Sunday, February 24, 2019

Integrated Pest Management (IPM)

What is the issue or problem you want to address in your country?
Globally crops suffer losses caused by various pests having a negative impact on food security of farmers, communities and particularly fast expanding urban areas. In addition to food security there is an increased demand for food safety and food of better quality by the growing populations and international trade. The widespread dependence on chemical pesticides results in high economic and environmental costs. Increased environmental and public health awareness and the need to implement sustainable agricultural production systems tend to discourage the injudicious use of pesticides. Over the last decades, consumers have shown a growing concern about the safety and quality of their food, where the main share of the consumption takes place. Both government regulators and private food retailing companies developed grades and standards for the production of food in order to meet requirements for food safety and quality. These grades and standards seem to create two interrelated problems. 
How will this course enable you to address this issue?
Appropriate implementation of Good Agricultural Practices and IPM for food safety and international market access requires a conducive environment of supportive and enabling policies and institutions. This can be achieved through multi-stakeholder processes (MSP) with the aim to enable IPM and/or pesticide-related policies and supportive institutional innovations, IPM aims to minimise the use of chemical pesticides and to ensure an integration of various control measures in an informed manner without harmful effects on the environment and occupational and public health. Researchers working with a wide range of crops around the world have proved the technical feasibility of IPM and significant successes have been achieved with specific pest problems. Generally IPM programmes combine several tactics into a multiple pest management strategy. Because of its complexity, however, IPM proved to be more difficult to apply on farms than simple chemical control techniques.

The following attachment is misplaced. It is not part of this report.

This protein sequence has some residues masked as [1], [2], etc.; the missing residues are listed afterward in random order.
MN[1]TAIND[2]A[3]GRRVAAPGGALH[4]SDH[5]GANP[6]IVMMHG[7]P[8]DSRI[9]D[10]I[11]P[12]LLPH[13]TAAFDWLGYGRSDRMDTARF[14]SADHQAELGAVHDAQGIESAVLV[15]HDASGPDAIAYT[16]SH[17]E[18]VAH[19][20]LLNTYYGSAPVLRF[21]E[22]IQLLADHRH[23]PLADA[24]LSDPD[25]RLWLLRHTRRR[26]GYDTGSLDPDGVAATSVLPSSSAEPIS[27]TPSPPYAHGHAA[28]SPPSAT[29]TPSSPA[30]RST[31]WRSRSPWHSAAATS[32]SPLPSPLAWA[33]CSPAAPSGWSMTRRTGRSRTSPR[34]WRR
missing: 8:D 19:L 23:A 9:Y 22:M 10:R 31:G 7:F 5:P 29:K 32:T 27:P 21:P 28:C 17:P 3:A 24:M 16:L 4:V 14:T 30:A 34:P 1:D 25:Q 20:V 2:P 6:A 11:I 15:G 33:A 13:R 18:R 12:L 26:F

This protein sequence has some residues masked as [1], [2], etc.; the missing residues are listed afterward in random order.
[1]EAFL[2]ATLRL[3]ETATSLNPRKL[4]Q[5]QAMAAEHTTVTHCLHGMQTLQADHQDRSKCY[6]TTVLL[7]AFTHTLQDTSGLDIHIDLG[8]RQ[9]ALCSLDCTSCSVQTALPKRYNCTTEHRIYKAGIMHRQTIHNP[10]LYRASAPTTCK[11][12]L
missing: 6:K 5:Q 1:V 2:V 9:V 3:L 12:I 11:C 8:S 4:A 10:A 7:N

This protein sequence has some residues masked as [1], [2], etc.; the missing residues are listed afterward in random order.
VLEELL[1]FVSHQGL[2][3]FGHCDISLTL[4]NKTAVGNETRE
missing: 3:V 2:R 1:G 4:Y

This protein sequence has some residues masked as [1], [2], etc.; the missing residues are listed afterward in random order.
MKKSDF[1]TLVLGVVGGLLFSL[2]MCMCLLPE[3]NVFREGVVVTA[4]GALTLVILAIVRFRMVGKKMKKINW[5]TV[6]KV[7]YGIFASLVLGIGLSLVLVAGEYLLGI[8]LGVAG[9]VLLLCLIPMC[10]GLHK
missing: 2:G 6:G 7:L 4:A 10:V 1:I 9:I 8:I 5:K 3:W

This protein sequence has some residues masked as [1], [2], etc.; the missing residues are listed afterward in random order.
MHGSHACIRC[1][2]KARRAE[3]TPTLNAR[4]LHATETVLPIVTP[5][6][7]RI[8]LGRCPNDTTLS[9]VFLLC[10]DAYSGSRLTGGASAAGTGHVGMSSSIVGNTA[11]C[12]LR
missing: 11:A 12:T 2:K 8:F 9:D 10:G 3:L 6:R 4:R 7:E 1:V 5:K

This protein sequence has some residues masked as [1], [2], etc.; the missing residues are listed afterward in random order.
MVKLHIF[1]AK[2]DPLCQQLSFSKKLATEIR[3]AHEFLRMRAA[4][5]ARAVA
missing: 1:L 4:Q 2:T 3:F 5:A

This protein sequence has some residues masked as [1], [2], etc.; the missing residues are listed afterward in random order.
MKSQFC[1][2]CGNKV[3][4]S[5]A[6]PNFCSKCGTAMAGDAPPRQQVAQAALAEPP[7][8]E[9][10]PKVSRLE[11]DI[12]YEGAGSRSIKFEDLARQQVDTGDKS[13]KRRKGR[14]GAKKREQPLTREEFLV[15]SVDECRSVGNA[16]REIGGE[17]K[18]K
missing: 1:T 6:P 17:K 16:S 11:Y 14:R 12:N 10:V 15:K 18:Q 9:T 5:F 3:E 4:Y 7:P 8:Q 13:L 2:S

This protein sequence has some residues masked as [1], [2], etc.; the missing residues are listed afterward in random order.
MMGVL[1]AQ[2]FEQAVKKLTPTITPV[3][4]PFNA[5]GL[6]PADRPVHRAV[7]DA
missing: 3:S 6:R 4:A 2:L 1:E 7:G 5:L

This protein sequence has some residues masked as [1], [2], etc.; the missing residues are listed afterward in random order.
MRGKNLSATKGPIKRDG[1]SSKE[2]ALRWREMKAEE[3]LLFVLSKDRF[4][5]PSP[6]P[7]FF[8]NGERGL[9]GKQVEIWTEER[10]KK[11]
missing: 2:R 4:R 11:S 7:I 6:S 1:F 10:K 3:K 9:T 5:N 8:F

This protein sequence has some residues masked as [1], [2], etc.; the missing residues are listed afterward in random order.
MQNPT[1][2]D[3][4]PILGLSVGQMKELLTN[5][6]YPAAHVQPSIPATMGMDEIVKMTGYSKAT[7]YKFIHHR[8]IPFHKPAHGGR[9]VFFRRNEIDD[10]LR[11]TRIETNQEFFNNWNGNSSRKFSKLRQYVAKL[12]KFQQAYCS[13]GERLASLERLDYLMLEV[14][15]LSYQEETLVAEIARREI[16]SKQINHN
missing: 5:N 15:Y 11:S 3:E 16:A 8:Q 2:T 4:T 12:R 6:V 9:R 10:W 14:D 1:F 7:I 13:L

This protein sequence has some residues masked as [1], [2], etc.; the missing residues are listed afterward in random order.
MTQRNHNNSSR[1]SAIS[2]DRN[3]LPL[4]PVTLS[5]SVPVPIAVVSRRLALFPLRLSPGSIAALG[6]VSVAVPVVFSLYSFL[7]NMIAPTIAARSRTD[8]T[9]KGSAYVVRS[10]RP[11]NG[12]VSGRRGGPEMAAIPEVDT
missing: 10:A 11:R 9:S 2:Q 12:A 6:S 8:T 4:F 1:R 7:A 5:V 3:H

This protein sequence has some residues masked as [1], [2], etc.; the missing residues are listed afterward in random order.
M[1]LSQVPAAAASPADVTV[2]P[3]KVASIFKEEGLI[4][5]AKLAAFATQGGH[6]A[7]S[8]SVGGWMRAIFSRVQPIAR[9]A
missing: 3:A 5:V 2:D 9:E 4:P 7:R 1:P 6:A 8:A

How will you address this issue with your position within your organisation?
The training is job-oriented and experience-based, therefore it is highly interactive: it provides participants with the opportunity to learn from a wealth of international experience available among themselves and the course facilitators. The topics will be addressed through supervisor, exercises, field visits, case studies and personal and/or group assignments. Excursions and field work enable comparison of own experiences with practices in the Netherlands, whereas group assignments facilitate exchange of knowledge and experiences between participants. The training programme Integrated Pest Management and food safety is composed of two components, being Pesticides and food safety in IPM, and IPM policy and institutional innovations.